Association of Serum Homocysteine and Serum Lipid with Eclampsia
Eclampsia is one of the most common pregnancy complications causing high mortality and morbidity for both mother and foetus especially in developing countries. Many studies suggest that elevated homocysteine level is an important risk factor for eclampsia. The aim of this study was to explore the association between serum homocysteine with eclampsia and to establish serum homocysteine measurement as a reliable test for early detection of eclampsia. In a case control study serum homocysteine and lipid profile were measured in 52 controls (healthy uncomplicated pregnant women) and 50 eclamptic pregnant women. Serum homocysteine in eclampsia cases (10.44±4.08 μmol/L) found to be significantly increased (p < 0.001) compared to controls (7.97±3.46 μmol/L). Serum HDL-cholesterol concentration found to be significantly decreased (p < 0.001) in the cases (35.98±6.35 mg/dl) compared to controls (42.69±6.09 mg/dl). A significant negative correlation (r-.801, p < 0.01) was found between serum homocysteine and HDL-cholesterol concentration among cases. It can be concluded that elevated serum homocysteine and HDL-cholesterol deficiency were associated with eclampsia. But elevated homocysteine itself might be a factor associated with eclampsia irrespective of lipid profile status.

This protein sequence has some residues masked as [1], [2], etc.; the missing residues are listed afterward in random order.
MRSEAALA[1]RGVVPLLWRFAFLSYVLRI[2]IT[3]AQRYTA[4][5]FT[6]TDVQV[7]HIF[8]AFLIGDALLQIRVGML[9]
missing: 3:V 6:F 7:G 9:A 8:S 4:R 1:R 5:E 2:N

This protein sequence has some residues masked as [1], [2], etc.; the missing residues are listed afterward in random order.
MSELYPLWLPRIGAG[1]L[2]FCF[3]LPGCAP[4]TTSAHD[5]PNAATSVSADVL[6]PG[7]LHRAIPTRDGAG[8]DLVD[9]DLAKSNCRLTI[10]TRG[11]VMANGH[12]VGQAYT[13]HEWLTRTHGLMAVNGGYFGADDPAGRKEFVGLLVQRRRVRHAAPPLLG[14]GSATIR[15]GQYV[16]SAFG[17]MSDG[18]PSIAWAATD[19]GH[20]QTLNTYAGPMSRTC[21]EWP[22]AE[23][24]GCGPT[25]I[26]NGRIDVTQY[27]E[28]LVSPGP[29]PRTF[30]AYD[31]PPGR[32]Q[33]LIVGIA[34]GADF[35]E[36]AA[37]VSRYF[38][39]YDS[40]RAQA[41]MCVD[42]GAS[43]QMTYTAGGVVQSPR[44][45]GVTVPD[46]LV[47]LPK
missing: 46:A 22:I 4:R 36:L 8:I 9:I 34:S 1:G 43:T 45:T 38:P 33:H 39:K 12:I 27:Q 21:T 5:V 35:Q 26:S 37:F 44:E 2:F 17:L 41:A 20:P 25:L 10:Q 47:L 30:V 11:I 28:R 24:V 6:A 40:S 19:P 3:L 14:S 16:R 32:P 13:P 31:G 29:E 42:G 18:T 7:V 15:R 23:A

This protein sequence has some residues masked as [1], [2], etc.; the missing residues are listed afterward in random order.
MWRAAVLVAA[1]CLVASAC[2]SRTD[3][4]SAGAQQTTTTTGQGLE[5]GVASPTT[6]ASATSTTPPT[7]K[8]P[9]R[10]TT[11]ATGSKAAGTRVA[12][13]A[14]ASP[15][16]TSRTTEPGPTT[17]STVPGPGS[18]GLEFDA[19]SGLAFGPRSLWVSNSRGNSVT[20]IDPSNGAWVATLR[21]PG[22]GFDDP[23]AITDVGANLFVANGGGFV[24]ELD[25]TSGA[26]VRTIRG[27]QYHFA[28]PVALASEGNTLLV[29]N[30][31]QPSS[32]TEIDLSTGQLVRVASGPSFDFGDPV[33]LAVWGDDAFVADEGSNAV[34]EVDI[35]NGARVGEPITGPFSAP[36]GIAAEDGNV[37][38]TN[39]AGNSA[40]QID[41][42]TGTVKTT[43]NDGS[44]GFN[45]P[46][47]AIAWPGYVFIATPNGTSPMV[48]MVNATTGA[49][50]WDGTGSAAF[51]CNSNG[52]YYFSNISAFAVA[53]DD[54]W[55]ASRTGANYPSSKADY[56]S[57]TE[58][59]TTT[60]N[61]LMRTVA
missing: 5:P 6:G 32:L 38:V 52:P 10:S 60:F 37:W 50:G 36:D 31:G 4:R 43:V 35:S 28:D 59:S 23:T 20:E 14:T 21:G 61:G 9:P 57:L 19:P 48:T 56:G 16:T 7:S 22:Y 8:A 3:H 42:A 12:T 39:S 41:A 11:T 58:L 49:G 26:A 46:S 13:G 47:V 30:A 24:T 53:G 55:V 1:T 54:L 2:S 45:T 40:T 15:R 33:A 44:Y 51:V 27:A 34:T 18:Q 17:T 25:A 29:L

Key Words: Homocysteine, Eclampsia.
JAFMC Bangladesh. Vol 5, No 1 (June) 2009 pp.7-10